Ultimately it was confusing who would bear responsibility for the appointment. The Registrar would make the appointment, but the Board was doing recruitment and selection. If there was a dispute it would be easy to shift the responsibility. In the case of disputes, there was a question as to where the principal officer would go. The registrar might find himself lost in fighting appeals and objections.

The LOA therefore suggested an entire redraft of the subclause (5)(c) in their written submission. There were many principal officers needing to go through the process and it would be a huge task to get them all confirmed as fit and proper. There was no mention of a window period to meet the criteria. The Registrar should have an exemption provision in that if there were some exceptional circumstance, the Registrar should be able to vary the appointment.

LOA then returned to the circumstances to be considered by the Registrar, as set out in subclause (5). It agreed that (5)(c)(i) should be included. However, not all principal officers presently had formal qualifications and there should be transitional arrangements to allow that to continue. In addition it was suggested that diligence was part of competence, but it was impossible to determine whether a person was likely to fulfil his responsibilities. ,

Queries were raised over the circumstances set out in subclause (5)(c)(iv)(dd), because former principal officers had not been subjected to any actions in the past. It would be difficult to enforce and the role of the competent authority was not explained. There was no mention how outstanding convictions would be dealt with and actions of principal officers alone were unlikely to result in the fund not meeting its obligations.

There was a fear about subjectivity. Generally, if the assessment criteria were absent, the Registrar would get involved in unrelated investigations to try to find out if issues not declared. There were also cost implications. It was possible that people with malicious intent could just write to the Registrar, who would then have to make the investigation. The issue of competent courts and authorities was important to clarify.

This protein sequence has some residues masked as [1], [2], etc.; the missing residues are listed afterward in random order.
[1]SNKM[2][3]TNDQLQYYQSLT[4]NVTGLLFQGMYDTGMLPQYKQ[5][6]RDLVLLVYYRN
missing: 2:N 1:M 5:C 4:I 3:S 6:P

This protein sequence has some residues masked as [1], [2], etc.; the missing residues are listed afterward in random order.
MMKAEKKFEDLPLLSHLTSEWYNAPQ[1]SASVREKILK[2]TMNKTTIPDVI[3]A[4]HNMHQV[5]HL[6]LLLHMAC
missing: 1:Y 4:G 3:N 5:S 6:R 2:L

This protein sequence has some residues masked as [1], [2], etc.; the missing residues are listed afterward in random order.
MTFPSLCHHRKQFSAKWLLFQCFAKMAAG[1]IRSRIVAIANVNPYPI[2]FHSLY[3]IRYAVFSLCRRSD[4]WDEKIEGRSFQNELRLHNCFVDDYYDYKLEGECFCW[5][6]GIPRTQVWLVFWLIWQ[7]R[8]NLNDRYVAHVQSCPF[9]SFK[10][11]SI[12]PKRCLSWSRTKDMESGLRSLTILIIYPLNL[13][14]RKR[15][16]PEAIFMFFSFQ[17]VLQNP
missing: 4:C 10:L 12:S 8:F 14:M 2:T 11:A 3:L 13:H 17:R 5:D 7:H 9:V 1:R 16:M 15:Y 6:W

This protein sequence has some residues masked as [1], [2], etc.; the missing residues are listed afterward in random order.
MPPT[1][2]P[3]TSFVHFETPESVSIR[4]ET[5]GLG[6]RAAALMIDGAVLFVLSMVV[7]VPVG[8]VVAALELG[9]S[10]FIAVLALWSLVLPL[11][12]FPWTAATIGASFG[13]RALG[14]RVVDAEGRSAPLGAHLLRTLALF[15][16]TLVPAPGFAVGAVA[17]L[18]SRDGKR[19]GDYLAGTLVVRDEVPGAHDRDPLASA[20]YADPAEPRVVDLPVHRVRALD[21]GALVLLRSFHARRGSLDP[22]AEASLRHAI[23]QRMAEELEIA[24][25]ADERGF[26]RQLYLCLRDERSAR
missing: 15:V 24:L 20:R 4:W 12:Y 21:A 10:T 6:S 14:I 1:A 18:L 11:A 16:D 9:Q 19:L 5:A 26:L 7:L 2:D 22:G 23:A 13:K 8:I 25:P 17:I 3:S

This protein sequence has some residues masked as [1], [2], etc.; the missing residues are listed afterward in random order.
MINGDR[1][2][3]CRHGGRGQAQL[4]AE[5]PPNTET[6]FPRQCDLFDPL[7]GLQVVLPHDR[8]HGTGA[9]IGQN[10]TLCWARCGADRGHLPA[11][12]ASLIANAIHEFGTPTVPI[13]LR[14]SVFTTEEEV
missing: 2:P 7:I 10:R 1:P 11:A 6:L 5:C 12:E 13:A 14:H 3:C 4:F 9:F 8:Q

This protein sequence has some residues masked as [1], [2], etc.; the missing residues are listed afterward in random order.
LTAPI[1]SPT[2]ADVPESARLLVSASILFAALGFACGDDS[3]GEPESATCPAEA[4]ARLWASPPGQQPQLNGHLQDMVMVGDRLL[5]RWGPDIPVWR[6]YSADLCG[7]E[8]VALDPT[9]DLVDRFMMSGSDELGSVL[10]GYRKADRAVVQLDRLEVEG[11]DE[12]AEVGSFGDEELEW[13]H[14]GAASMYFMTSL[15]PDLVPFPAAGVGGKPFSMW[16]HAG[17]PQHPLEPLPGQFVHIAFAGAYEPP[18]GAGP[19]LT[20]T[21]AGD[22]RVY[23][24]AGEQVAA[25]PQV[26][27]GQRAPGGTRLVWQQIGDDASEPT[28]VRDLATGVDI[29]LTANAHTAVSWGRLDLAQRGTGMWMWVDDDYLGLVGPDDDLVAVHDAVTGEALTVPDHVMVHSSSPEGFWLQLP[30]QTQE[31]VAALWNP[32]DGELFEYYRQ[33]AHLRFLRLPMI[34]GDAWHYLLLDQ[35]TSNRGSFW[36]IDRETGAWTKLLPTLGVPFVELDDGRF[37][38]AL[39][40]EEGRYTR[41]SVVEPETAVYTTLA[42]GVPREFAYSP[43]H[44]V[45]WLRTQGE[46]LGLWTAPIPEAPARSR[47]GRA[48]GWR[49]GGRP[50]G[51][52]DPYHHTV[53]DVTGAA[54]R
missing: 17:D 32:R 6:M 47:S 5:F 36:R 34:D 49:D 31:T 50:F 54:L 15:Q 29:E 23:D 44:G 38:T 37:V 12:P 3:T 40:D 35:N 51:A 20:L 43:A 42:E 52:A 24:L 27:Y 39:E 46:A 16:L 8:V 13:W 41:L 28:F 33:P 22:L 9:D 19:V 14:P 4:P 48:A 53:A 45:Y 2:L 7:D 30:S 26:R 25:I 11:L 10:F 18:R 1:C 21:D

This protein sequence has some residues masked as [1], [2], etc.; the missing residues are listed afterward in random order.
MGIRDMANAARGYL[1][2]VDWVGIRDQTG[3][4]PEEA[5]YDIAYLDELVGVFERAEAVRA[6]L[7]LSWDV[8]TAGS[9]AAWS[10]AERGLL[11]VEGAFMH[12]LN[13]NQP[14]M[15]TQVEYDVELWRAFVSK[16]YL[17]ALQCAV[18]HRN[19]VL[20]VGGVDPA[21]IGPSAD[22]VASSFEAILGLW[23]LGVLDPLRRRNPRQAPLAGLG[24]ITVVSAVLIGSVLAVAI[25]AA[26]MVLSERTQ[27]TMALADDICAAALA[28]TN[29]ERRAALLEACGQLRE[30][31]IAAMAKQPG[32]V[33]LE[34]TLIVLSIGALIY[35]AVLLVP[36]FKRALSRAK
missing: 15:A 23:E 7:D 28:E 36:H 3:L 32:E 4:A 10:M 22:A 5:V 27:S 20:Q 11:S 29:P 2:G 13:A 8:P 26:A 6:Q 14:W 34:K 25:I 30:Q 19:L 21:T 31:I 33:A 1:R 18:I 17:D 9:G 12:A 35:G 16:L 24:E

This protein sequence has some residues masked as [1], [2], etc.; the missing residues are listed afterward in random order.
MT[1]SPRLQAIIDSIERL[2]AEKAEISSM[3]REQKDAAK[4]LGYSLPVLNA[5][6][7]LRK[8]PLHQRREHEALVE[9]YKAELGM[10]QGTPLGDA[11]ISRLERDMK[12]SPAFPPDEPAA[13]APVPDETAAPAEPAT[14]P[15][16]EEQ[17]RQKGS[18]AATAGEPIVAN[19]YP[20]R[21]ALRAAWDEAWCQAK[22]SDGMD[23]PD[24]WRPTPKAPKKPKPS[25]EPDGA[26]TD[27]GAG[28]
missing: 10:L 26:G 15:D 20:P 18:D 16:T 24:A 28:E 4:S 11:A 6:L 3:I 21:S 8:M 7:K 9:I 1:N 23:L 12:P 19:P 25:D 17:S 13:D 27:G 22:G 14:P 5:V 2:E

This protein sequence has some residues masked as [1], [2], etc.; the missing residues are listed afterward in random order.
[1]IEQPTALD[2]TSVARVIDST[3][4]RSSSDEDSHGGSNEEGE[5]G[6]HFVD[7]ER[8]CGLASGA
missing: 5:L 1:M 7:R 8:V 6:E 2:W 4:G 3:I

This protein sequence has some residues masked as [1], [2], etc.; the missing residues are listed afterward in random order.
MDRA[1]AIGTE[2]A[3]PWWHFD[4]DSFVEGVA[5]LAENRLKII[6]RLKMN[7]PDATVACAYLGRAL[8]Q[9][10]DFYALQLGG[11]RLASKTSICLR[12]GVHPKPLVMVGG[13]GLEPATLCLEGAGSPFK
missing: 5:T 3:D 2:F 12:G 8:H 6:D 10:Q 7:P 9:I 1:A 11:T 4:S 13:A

In relation to subclause (5)(d), there was no indication of who was to do the investigation, nor whether the Fund and PO would have any say in the appointment of any person to assist with the assessment. There was also already a FAIS Advisory Committee in place, and it was suggested that this could assist the Registrar in making the fit and proper assessments.

Subclause (5)(6) included provisions on whistle-blowing, but these provisions could be interpreted in a number of ways. The drafting here needed to be clarified. It was not clear how enforcement would take place, nor the protection of principal officers who blew the whistle, and what would happen if the principal officer failed to say anything despite being aware of matters relating to the pension fund. It was suggested that this amendment be deferred until there had been a chance to properly consult with the industry.

Generally, when dealing with matters of good character, LOA felt that this was something that could only be demonstrated over time. This might include lack of convictions on criminal or dishonest offences, whether a person had been placed under curatorship, whether a person had been shown not truthful or fair, whether there had been a willingness to comply with legislation and other factors. There should be more objective ways to deal with the matter. It was possible to demonstrate competence to understand inherent risks, and a management process, through qualifications, expert knowledge, whether there had been any disciplinary steps taken or resignations from positions of trust. It was possible to state matters in the alternative.